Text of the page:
Leaders with integrity ignore self-interest and personal gain, pursue the best for others by doing best for those they lead, and protect the organization’s resources. Leaders with integrity always keep their people in mind. They constantly look for ways to do better for their people and take responsibility to do a better job as a leader, by leading by example.
Our focus for this exercise was building the goodness in and around him by being good to his people, by being honest with himself and others, by being predictable in his reactions, by judging people fairly, and by controlling his emotions. Our focus was gaining the trust and respect of his people by being open, honest, and maintaining integrity. Andrew also worked on sticking to his values, no matter what the outside pressures, stresses, or temptations were.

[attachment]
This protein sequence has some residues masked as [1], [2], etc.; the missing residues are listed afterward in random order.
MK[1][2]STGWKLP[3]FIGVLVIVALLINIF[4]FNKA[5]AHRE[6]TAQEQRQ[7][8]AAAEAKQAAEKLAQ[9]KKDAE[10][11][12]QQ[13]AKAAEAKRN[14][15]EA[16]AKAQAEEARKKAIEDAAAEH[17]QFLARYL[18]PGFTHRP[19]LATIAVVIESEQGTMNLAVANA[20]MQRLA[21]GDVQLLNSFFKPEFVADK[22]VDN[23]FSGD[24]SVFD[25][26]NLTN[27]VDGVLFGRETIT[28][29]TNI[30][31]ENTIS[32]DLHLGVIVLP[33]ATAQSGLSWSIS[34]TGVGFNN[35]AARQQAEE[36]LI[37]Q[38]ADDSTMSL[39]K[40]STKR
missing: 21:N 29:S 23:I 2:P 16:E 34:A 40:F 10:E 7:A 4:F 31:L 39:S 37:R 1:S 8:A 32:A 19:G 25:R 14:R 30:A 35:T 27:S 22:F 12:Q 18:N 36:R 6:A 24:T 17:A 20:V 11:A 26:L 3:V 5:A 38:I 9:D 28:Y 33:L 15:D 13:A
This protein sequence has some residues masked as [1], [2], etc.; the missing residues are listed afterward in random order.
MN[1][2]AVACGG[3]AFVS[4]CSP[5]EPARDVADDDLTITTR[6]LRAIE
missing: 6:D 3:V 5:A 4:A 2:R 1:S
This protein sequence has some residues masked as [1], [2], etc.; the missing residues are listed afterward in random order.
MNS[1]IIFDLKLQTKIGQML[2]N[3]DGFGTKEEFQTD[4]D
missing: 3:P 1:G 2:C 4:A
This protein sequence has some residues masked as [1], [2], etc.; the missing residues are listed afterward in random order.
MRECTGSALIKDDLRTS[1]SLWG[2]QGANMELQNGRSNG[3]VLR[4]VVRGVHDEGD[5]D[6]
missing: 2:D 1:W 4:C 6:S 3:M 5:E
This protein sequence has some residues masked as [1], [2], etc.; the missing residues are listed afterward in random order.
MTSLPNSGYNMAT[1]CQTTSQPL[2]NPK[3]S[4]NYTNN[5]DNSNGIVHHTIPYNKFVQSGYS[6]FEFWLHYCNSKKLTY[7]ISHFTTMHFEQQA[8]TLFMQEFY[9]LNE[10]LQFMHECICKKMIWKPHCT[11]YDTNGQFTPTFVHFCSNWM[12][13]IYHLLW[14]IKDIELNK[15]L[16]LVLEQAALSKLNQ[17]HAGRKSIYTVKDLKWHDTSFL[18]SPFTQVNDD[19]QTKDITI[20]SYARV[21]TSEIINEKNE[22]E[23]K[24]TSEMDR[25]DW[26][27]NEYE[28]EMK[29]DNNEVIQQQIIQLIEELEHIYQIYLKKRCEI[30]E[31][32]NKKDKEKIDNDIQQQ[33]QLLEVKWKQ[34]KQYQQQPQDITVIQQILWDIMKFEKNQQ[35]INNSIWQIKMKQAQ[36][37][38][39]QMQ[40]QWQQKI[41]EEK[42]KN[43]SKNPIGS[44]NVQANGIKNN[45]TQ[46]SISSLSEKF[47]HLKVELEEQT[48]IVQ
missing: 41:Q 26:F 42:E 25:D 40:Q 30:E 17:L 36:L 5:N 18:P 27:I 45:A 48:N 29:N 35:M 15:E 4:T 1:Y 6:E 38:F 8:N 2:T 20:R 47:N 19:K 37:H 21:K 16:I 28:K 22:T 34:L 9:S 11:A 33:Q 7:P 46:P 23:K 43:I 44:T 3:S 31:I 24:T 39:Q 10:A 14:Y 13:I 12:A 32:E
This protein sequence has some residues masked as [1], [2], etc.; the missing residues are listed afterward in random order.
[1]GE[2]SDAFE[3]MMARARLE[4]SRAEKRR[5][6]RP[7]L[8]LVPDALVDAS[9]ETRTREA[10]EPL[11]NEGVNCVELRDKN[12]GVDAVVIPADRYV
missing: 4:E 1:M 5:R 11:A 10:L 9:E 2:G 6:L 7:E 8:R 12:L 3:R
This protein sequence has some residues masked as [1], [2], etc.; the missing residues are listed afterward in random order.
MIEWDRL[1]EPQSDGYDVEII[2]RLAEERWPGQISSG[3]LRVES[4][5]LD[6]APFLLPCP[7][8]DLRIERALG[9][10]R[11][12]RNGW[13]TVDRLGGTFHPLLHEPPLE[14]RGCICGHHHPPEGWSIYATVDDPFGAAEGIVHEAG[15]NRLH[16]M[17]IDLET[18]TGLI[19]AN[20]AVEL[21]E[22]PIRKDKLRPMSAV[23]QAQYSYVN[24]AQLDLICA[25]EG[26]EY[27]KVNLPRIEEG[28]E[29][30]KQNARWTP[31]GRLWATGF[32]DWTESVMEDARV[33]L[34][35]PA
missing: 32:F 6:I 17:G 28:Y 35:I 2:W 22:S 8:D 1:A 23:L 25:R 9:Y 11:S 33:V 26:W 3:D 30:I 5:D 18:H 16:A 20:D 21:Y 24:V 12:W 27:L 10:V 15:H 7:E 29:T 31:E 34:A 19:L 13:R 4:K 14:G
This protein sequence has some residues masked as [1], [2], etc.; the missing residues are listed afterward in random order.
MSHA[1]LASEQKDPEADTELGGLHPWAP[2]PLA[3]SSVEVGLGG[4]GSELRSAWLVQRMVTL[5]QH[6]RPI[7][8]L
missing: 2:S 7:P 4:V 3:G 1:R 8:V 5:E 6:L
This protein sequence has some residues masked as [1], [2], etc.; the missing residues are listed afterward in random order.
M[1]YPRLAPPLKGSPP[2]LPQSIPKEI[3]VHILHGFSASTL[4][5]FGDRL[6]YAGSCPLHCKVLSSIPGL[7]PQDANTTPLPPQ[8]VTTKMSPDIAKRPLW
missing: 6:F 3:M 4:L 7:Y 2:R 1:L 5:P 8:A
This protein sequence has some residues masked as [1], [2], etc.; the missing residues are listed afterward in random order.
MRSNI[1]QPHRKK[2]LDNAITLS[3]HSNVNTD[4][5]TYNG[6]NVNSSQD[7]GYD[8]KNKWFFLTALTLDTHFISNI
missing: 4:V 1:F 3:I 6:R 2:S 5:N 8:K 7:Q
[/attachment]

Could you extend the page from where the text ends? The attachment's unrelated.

He focused on honest dealings, predictable reactions, fair judgements, and controlling his emotions. Andrew learned that treating others the way you want to be treated is the core principle of integrity, honesty, and accountability. He also learned that when he leads by example, he is setting the foundation for appropriate workplace behavior that others would follow.
He learned that to be successful, he has to learn and practice to be his true self and he should never stray and mold himself to meet anyone, or everyone else’s desires or views. He learned that the reason he is not getting the results he wants is the lies that he keeps telling himself, trying to be someone he is not. He has to be accountable himself in desires, designs, and intention.
Key 4: Effective Leaders Communicate Powerfully and Effectively
Communication is more than the words we speak. Gallup found that engagement is highest among employees who have some form of daily communication about their roles and responsibilities, but also about what happens in their lives outside work. Effective communication is skillful, clear, concise, open, transparent and easily understandable by others, and critical to effective leadership. Effective leaders communicate by asking questions instead of telling. Effective leaders understand the importance of asking better questions to help build positive relationships.